When I was 15 I spent several smartly dressed Saturdays asking round any likely shop in the local high street if they were looking for a Saturday Girl. That’s how we did things then. No online applications and complicated forms. CVs were for “proper jobs”. If you could count, work a till and looked vaguely presentable, you were in. It helped if you knew someone’s mum or cousin who worked somewhere appropriate too.
One of my Saturday schleppings got me an interview with Clarkes Shoes. I didn’t get that job, but one of the ladies who interviewed me passed my details onto her daughter, who was the manageress of a young women's clothing concession in the local department store.
The department store was old and family run. It was before the days of Sunday opening of course, although I do remember it opening one Good Friday and one staff member saying it was tantamount to working on Christmas Day. The concession was totally out of place in this Grace Brothers-esque store and I wonder how it ever turned a profit to be honest (turns out it didn’t but we’ll come to that later). Tucked away on the first floor, in a store no self-respecting teen would be seen dead in, you had to walk through the lingerie department (think Mrs Slocomb rather than Miss Barnes) to get to it.
The ground floor had a shoe department and a haberdashery department. Squashed in the window section was the Men’s department (lots of tweed). On the first floor was all the ladies concessions you’d expect for the discerning [older] lady like Windsmoor, and Eastex. On the third floor was the furniture and carpet department, which I recall being mainly brown and beige, even in the 80s. Finally on the top floor was a café, also brown.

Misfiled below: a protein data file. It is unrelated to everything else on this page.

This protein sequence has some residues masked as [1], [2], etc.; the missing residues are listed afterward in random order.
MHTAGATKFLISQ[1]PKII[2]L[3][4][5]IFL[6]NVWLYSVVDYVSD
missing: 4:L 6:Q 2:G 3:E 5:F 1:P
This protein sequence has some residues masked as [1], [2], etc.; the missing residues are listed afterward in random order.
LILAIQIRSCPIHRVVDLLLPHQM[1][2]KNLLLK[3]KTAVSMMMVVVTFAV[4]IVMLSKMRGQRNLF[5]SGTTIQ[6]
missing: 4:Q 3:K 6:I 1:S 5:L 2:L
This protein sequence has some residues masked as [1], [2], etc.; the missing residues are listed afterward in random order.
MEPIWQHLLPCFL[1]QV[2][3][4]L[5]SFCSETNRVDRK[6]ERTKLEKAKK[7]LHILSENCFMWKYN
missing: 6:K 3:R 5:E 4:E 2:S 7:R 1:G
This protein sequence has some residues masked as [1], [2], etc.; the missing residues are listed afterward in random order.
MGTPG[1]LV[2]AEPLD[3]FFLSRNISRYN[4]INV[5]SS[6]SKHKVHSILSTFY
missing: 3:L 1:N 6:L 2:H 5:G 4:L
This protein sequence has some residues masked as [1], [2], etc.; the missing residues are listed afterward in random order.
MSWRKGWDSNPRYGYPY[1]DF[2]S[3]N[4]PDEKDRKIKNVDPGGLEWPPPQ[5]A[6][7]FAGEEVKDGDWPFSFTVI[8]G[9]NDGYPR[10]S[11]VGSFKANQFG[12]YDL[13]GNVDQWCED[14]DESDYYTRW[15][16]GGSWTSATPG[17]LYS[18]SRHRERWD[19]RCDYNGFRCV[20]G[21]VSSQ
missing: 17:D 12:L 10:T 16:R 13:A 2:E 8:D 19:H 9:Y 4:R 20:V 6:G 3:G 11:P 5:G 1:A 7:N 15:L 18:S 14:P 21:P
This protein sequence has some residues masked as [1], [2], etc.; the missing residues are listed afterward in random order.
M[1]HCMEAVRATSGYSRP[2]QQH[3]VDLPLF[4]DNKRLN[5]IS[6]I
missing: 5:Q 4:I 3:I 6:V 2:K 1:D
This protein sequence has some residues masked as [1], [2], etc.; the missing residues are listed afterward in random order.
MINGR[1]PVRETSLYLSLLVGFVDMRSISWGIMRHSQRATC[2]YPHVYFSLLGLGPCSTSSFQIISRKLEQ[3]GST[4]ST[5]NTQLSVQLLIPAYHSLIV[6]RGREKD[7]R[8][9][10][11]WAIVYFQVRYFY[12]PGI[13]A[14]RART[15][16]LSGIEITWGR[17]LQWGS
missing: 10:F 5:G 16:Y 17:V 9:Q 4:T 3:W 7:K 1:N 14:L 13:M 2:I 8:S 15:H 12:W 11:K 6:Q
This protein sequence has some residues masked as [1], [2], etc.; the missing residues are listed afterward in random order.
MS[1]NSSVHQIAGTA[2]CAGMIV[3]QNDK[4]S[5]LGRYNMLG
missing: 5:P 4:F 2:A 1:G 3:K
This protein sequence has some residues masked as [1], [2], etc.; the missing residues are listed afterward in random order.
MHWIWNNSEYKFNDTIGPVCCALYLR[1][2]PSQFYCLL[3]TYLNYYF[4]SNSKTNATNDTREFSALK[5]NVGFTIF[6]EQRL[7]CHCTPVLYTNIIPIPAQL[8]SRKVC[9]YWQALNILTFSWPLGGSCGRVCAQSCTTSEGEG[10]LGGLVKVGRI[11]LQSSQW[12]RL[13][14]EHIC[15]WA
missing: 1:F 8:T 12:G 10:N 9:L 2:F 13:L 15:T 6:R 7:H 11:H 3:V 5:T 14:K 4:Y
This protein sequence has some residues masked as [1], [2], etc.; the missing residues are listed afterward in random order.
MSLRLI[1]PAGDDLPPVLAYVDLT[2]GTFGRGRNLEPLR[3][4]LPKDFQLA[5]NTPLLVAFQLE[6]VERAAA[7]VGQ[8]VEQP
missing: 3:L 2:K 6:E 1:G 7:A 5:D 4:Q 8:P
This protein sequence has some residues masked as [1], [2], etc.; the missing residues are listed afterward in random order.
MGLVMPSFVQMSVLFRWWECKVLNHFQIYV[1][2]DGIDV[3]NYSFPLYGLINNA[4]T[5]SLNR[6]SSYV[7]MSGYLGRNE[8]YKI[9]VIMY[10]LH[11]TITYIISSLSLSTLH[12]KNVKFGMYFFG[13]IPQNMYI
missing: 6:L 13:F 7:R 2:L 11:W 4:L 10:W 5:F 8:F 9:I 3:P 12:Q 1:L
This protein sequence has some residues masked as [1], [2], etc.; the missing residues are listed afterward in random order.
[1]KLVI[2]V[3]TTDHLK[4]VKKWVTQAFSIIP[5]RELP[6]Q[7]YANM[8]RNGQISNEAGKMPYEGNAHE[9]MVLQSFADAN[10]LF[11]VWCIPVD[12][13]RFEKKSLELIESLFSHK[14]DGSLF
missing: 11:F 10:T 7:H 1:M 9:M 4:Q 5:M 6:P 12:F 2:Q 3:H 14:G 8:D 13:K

I was not the most fashionable of my group of friends. My mother had grown up with handmade everything and it looked for a while like I was going to end up the same way. The arguments we had when I wanted a “Frankie says Relax” tshirt… My teen years were a constant battle not to be 6/12 months behind my peers and the mortification I felt turning up in a ra-ra skirt at the local disco when everyone else had moved on to bleachwash denim minis is still real today.
The main point of the concession was to sell the owners own brand of clothing, but they were poor sellers and the alternative stock we got in was much more appealing.
It was a traditional sales environment in that you had to lurk outside the changing rooms and offer an opinion (remember that? I thank god for the faceless Top Shops and Dorothy Perkins that were steadily taking over) and, should they decide to buy something you were supposed to upsell accessories like jewellery. We played Madonna and Whitney Houston on a loop, sometimes swapping for George Benson.
The best thing about working there was that we were allowed to take things home “on approval”. Essentially this was to try things on at home and decide whether we wanted to buy them. In reality it meant that most people wore them, washed them, and returned them. With access to a “kimble gun” it was easy to reattach the labels in their original condition and everyone turned a blind eye. This was a a bonus for me as the pay I was getting was for a whole day was only £10.
It wasn't like this!
It certainly relieved me of the opinion that working in retail was glamorous.
It all came to an end as I approached my O levels. Mum didn’t like me working extra hours in the holidays when I should be studying, so she made me ask to change my hours during half term. They wouldn’t let me (which was fine by me because as far as I was concerned I needed the money more than I felt I needed the study) however when I was ill a few weeks later they thought I was playing hooky so they sacked me.
They never replaced me though and two months later the concession closed anyway, so draw your own conclusions where you will.
I swiftly moved on though, to the dizzy heights of waitressing at the local carvery, which turned out to be much better paid (plus tips) and had the added bonus of free entry to the nightclub downstairs on a Saturday night.